In Indonesia’s Aceh province, entire communities were wiped off the map. Constructing sturdier new homes and settlements with electricity, clean water and good sanitation is one step towards what is known as “building back better”, but genuine recovery requires a more inclusive approach that addresses people’s wider needs as they see them.

In its wake came extraordinary generosity. Over the past five years the International Federation of Red Cross and Red Crescent Societies (IFRC) has channelled public donations into recovery programmes that have supported almost 5 million people across the four worst affected countries - Indonesia, Sri Lanka, Thailand and the Maldives. The immense  task of reconstructing homes, schools and hospitals is almost complete, allowing us to see more clearly what we have learned from the tsunami and how it has fundamentally changed the way we respond to large-scale disasters.

Building back better means helping to create safer and more resilient communities. Reducing risks as effectively as possible requires the full participation of communities exposed to potential disasters.

Since the tsunami, the Red Cross Red Crescent has helped to create community-based risk reduction programmes that are now active in more than 265 communities across Aceh. These risk reduction teams map the hazards faced in their communities and carry out small-scale prevention and mitigation activities such as improving drainage systems to prevent flooding during the monsoon. They also learn emergency first aid skills and involve all generations in their community in evacuation drills. Empowering communities to take preventive action on their own behalf, without being dependent on external support, is one of the clear, unalterable lessons learned from the tsunami experience.

On average, the Asia Pacific region experiences 41 per cent of recorded global disaster events. Two to three large scale disasters now take place every two years. This situation is compounded by an increasing number of localized smaller scale disasters that have increased the total number of disasters per month from an average of 21 in 2004 to 51 in 2008.

Since the tsunami, the Red Cross Red Crescent has responded to no fewer than five major earthquakes that have struck in ‘the Ring of Fire’, a highly active seismic zone running through the Indonesian archipelago.

When the latest quake struck the city of Padang in West Sumatra on October 1, a trained network of radio operators swung into action keeping vital lines of communication open between the Indonesian Red Cross headquarters in Jakarta and its field offices in the quake zone. Pre-positioned emergency relief items in the area meant that help was immediately at hand for survivors and 200 ‘Satgana’ (disaster response) volunteers fanned out into affected areas to assess the urgent needs. Psychosocial support volunteers who had been trained in Aceh also arrived in Padang to help adults and children cope with the trauma. Much of this effective disaster response capacity comes directly from our learning following the tsunami.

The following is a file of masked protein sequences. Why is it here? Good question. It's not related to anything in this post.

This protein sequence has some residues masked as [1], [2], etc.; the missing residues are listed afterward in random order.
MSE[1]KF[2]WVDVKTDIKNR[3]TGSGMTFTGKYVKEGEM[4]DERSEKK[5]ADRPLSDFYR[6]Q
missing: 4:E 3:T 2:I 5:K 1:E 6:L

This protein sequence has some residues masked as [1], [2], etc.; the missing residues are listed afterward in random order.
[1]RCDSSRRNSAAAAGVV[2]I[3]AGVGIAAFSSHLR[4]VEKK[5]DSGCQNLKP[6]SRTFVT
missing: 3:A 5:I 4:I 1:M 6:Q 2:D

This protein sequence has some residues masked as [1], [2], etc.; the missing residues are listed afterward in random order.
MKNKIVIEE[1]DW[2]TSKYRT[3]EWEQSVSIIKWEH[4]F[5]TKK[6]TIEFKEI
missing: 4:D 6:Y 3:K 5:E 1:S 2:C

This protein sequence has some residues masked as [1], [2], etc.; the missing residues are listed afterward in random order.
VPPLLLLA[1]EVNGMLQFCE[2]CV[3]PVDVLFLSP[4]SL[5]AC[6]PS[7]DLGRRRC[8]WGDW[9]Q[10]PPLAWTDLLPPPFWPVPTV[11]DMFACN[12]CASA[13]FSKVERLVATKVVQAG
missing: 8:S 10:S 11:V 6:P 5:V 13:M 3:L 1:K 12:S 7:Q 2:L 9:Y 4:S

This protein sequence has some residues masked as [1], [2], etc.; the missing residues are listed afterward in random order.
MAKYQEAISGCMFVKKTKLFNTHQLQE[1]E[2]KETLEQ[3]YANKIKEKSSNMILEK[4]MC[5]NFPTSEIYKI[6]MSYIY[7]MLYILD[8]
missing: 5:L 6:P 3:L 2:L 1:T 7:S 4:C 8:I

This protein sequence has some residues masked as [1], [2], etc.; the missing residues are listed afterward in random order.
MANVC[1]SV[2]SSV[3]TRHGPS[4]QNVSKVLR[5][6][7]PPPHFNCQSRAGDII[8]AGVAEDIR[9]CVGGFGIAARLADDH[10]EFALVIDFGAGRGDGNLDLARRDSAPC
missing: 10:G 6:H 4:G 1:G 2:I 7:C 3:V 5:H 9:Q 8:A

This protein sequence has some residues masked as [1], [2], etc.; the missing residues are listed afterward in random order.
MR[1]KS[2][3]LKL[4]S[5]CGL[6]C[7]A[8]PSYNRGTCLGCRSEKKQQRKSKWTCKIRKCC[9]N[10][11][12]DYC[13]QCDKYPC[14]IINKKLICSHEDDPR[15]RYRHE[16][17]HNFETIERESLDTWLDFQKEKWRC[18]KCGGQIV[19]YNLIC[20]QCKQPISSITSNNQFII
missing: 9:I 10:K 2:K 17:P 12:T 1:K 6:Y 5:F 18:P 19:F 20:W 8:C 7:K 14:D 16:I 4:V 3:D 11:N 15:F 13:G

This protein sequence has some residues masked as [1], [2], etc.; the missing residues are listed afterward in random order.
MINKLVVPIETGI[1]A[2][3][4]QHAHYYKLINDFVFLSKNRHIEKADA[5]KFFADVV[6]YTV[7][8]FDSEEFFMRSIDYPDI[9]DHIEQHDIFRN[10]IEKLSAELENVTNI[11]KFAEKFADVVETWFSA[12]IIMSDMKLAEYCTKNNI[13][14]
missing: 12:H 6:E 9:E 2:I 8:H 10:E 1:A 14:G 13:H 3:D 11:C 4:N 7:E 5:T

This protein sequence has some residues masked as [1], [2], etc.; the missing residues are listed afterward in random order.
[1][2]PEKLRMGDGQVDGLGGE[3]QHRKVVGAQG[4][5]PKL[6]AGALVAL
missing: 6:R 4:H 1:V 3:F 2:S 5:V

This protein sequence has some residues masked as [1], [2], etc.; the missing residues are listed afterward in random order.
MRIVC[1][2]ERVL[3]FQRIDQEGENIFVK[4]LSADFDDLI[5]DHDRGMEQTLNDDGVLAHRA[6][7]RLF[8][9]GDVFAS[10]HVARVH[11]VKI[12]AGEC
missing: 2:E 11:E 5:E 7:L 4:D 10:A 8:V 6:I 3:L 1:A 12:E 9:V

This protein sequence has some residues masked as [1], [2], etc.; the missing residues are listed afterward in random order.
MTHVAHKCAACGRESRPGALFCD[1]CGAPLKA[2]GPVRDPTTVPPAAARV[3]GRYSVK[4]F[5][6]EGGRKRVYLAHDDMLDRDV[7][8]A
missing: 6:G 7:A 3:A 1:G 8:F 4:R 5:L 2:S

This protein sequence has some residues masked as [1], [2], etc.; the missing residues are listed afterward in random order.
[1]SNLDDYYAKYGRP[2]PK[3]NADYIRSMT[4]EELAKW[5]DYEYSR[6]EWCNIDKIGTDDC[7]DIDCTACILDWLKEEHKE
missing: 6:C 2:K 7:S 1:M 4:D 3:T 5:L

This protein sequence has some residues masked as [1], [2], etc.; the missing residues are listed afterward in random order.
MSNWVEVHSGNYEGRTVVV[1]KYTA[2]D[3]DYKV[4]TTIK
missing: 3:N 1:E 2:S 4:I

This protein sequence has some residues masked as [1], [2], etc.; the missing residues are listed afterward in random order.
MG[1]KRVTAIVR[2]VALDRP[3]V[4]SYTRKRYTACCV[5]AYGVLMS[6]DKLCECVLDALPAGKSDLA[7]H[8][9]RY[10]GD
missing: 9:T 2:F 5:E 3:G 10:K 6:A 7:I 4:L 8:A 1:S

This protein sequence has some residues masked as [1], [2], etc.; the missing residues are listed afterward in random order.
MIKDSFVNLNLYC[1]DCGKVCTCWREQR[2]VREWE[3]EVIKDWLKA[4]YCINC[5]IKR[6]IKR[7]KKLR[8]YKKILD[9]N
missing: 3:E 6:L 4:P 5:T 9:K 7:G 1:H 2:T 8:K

Perhaps the most important lesson that the tsunami has taught us is that systematic risk reduction efforts depends on building strong working partnerships between all stakeholders – communities, local and national government, governmental and non-governmental organizations and the private sector. The legacy of the tsunami is that the IFRC has moved significantly closer to this goal.

The key lesson still needs to be acted upon. Governments, donors, the media and the general public must increase their support and promote preventive action such as early warning systems.

But early warning systems alone are not enough.  While these help people to be aware of a disaster, true risk reduction can only be achieved by working and building the knowledge and skills of the people who live in ‘at risk’ communities. This is where the strength of the Red Cross Red Crescent lies. Our volunteers come from these communities and are there before, during and after disasters. 

The incredible public  generosity that the tsunami uncovered must be harnessed to invest in helping communities at risk adapt to known weather and seismic related threats but also to new disasters emerging from changing climate patterns. At the same time international donors must honour their commitments to increase funding towards risk reduction initiatives.

Responding effectively to disasters will always be essential but nothing is more effective than getting people out of harm’s way in the first place. Indeed is this not our moral obligation to those whose lives were taken by the tsunami five years ago? Let that be the great lesson of the tsunami – act early and save lives.


Saturday, December 19, 2009

Climate Voices: directly to you, for you.